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UN Panel: Burundian Rebels Trained by Rwanda

  • Margaret Besheer

Burundi's President Pierre Nkurunziza (c) and U.S. ambassador to the U.N. Samantha Power (l) speak to the media in Gitega, Burundi, Jan. 22, 2016.

Burundi's President Pierre Nkurunziza (c) and U.S. ambassador to the U.N. Samantha Power (l) speak to the media in Gitega, Burundi, Jan. 22, 2016.

Allegations that Rwanda has been recruiting and training Burundian rebels on its territory with the goal of ousting Burundian President Pierre Nkurunziza resurfaced Thursday in a confidential U.N. report.

A group of experts monitoring U.N. sanctions implementation in the Democratic Republic of Congo said it had interviewed 18 Burundian fighters in DRC’s South Kivu Province.

They all told the experts that “they had been recruited in the Mahama Refugee Camp in eastern Rwanda in May and June 2015,” and were given two months of military training by instructors who “included Rwandan military personnel,” according to the U.N. experts. Their findings were first reported by Reuters.

Allegations

The report, seen by VOA, quoted the fighters as saying they trained at a camp in the Rwandan forest and were instructed on the use of “grenades, anti-personnel and anti-tank mines, mortars and rocket propelled grenades.” They said they were transported around Rwanda in the back of military trucks, often with Rwandan military escort.

They told the monitors that “at least four companies of 100 recruits each” were being trained at the camp when they were there.

Six of the 18 fighters were minors – or child soldiers under international definitions. They said the instructors were aware of their youth.

The fighters told the monitors that they “crossed the Rusizi River in small groups at night from Rwanda into the DRC,” carrying fake Congolese identification cards.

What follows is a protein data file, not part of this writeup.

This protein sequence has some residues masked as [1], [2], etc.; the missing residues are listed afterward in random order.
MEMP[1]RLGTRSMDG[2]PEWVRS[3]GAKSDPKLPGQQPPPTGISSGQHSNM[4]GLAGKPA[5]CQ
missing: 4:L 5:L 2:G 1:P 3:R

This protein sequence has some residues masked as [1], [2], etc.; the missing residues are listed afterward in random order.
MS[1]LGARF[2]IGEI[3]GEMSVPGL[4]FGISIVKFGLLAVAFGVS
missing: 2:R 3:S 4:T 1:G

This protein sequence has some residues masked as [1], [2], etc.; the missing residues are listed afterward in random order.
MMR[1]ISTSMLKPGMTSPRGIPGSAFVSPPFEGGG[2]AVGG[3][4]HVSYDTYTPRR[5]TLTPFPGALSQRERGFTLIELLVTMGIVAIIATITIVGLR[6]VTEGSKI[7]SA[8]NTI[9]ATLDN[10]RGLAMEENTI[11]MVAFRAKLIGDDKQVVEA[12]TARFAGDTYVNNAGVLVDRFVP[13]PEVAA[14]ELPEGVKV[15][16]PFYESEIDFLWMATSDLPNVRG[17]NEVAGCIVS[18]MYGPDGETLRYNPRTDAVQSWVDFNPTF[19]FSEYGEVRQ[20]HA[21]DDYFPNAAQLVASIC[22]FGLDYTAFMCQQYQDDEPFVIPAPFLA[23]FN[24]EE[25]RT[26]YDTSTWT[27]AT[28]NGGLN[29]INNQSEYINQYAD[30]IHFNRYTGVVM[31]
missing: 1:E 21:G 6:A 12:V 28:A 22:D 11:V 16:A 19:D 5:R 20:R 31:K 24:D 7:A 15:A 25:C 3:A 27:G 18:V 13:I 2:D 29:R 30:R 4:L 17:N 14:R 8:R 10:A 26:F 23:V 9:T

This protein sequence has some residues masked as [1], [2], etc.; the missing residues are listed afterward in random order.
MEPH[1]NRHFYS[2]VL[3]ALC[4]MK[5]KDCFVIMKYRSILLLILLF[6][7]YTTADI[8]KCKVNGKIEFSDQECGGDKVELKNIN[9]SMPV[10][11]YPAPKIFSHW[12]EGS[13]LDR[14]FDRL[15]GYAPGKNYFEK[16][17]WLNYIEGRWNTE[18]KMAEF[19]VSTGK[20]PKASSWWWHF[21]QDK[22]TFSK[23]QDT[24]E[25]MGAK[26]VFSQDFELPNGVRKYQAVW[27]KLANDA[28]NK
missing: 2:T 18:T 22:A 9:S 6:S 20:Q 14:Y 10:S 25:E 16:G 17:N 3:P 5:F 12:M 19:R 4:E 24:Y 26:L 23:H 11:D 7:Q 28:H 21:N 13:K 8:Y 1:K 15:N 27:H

The monitors said the fighters told them “their ultimate goal was to remove Burundian President Pierre Nkurunziza from power.”

Burundi has been mired in a sometimes violent political crisis since April of last year, when Nkurunziza sought and won what is widely seen as an unconstitutional third term.

Observers fear the violence – which has killed at least 439 people and caused 230,000 more to flee the country – could tip into another civil war or worse, in the ethnically mixed Hutu-Tutsi nation.

Arms Smuggling

The U.N. experts also reported Congo’s arrest of six individuals in October and November of last year on suspicion of arms smuggling in Goma, North Kivu Province. “The perpetrators are Rwandan or Congolese nationals and were caught at the Congolese-Rwandan border post with the weapons,” the report says.

Burundi’s president has accused Rwanda of interfering in his country. Late last month, he told a visiting U.N. Security Council delegation that “the threat is not from within Burundi — it comes from outside. The Rwandan government must be told to stop.”

The Rwandan government has dismissed the U.N. panel’s findings as “unfounded.”

Rwanda’s Ambassador to Brussels Olivier Nduhungirehe, who is vocal on social media, tweeted: “Mass graves, sexual terrorism, torture, extrajudicial killings, hate speech; and @BurundiGov wants to convince us that it's #Rwanda’s fault!”

At the Security Council Thursday morning, Russia’s Deputy Envoy Petr Iliichev told reporters the allegations are “troubling” and the council would have to look at the report. Asked if there should be a message sent to Rwanda, he said there is a framework agreement in which the countries agreed not to interfere in each other’s internal affairs and support negative elements.
“You signed, you agreed, you pledged, and now you have to fulfill your pledges,” he said.

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